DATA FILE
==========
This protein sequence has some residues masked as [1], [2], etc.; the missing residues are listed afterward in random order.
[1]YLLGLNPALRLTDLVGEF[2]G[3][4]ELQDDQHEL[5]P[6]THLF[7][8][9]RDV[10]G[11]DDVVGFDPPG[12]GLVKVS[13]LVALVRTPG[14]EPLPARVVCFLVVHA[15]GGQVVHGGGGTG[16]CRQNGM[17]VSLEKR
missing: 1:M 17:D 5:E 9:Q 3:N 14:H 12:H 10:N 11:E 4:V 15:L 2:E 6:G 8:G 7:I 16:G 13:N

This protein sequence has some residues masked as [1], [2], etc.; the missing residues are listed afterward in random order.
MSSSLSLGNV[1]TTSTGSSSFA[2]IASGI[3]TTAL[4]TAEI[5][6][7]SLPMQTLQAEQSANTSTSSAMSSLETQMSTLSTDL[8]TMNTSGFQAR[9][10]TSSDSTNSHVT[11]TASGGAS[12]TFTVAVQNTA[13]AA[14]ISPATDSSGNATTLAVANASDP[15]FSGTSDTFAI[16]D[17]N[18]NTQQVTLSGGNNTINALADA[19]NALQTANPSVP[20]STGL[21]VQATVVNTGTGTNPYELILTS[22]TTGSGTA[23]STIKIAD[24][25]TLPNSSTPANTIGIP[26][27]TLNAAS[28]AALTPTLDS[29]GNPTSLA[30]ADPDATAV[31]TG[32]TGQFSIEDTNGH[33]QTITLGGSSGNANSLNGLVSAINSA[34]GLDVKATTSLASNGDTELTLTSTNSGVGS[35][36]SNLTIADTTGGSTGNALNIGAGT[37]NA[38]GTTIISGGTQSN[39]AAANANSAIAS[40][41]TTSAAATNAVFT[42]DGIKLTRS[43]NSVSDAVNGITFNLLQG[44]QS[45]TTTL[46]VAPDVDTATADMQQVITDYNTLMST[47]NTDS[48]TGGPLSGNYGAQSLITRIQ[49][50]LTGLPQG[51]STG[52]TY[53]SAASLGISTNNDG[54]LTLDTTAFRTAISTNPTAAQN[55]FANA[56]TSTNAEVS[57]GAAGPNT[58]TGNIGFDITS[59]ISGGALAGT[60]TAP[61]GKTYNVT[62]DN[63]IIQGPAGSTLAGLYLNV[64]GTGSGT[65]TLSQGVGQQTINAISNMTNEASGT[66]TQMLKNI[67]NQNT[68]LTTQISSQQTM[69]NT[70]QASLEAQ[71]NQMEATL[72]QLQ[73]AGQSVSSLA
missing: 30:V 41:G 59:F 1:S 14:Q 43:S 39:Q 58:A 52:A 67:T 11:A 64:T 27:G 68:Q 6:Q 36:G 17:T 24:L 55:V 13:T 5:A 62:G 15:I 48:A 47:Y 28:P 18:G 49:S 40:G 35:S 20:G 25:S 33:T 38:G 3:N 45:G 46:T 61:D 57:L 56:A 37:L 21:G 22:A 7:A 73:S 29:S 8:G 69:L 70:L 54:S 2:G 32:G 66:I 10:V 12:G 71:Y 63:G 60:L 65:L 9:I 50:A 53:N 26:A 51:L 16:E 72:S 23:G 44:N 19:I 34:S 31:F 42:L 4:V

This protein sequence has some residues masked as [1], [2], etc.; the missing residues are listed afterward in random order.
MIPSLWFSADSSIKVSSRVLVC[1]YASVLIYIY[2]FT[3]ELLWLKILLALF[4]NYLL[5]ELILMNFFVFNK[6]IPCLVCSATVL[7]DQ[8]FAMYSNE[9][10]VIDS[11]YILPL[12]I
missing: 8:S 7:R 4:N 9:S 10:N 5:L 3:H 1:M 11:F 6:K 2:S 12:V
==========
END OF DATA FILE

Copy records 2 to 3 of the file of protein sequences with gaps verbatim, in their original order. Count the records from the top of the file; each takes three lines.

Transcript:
This protein sequence has some residues masked as [1], [2], etc.; the missing residues are listed afterward in random order.
MSSSLSLGNV[1]TTSTGSSSFA[2]IASGI[3]TTAL[4]TAEI[5][6][7]SLPMQTLQAEQSANTSTSSAMSSLETQMSTLSTDL[8]TMNTSGFQAR[9][10]TSSDSTNSHVT[11]TASGGAS[12]TFTVAVQNTA[13]AA[14]ISPATDSSGNATTLAVANASDP[15]FSGTSDTFAI[16]D[17]N[18]NTQQVTLSGGNNTINALADA[19]NALQTANPSVP[20]STGL[21]VQATVVNTGTGTNPYELILTS[22]TTGSGTA[23]STIKIAD[24][25]TLPNSSTPANTIGIP[26][27]TLNAAS[28]AALTPTLDS[29]GNPTSLA[30]ADPDATAV[31]TG[32]TGQFSIEDTNGH[33]QTITLGGSSGNANSLNGLVSAINSA[34]GLDVKATTSLASNGDTELTLTSTNSGVGS[35][36]SNLTIADTTGGSTGNALNIGAGT[37]NA[38]GTTIISGGTQSN[39]AAANANSAIAS[40][41]TTSAAATNAVFT[42]DGIKLTRS[43]NSVSDAVNGITFNLLQG[44]QS[45]TTTL[46]VAPDVDTATADMQQVITDYNTLMST[47]NTDS[48]TGGPLSGNYGAQSLITRIQ[49][50]LTGLPQG[51]STG[52]TY[53]SAASLGISTNNDG[54]LTLDTTAFRTAISTNPTAAQN[55]FANA[56]TSTNAEVS[57]GAAGPNT[58]TGNIGFDITS[59]ISGGALAGT[60]TAP[61]GKTYNVT[62]DN[63]IIQGPAGSTLAGLYLNV[64]GTGSGT[65]TLSQGVGQQTINAISNMTNEASGT[66]TQMLKNI[67]NQNT[68]LTTQISSQQTM[69]NT[70]QASLEAQ[71]NQMEATL[72]QLQ[73]AGQSVSSLA
missing: 30:V 41:G 59:F 1:S 14:Q 43:S 39:Q 58:A 52:A 67:T 11:A 64:T 27:G 68:Q 6:Q 36:G 17:T 24:L 55:V 13:T 5:A 62:G 15:I 48:A 47:Y 28:P 18:G 49:S 40:G 35:S 20:G 25:S 33:T 38:G 3:N 45:G 46:T 61:D 57:L 56:A 37:L 21:G 22:A 7:A 73:S 29:S 8:G 69:L 70:L 54:S 2:G 32:G 66:I 10:V 12:G 71:Y 63:G 60:L 65:L 9:I 50:A 53:N 26:A 51:L 16:E 72:S 23:G 44:N 19:I 34:S 31:F 42:L 4:V

This protein sequence has some residues masked as [1], [2], etc.; the missing residues are listed afterward in random order.
MIPSLWFSADSSIKVSSRVLVC[1]YASVLIYIY[2]FT[3]ELLWLKILLALF[4]NYLL[5]ELILMNFFVFNK[6]IPCLVCSATVL[7]DQ[8]FAMYSNE[9][10]VIDS[11]YILPL[12]I
missing: 8:S 7:R 4:N 9:S 10:N 5:L 3:H 1:M 11:F 6:K 2:S 12:V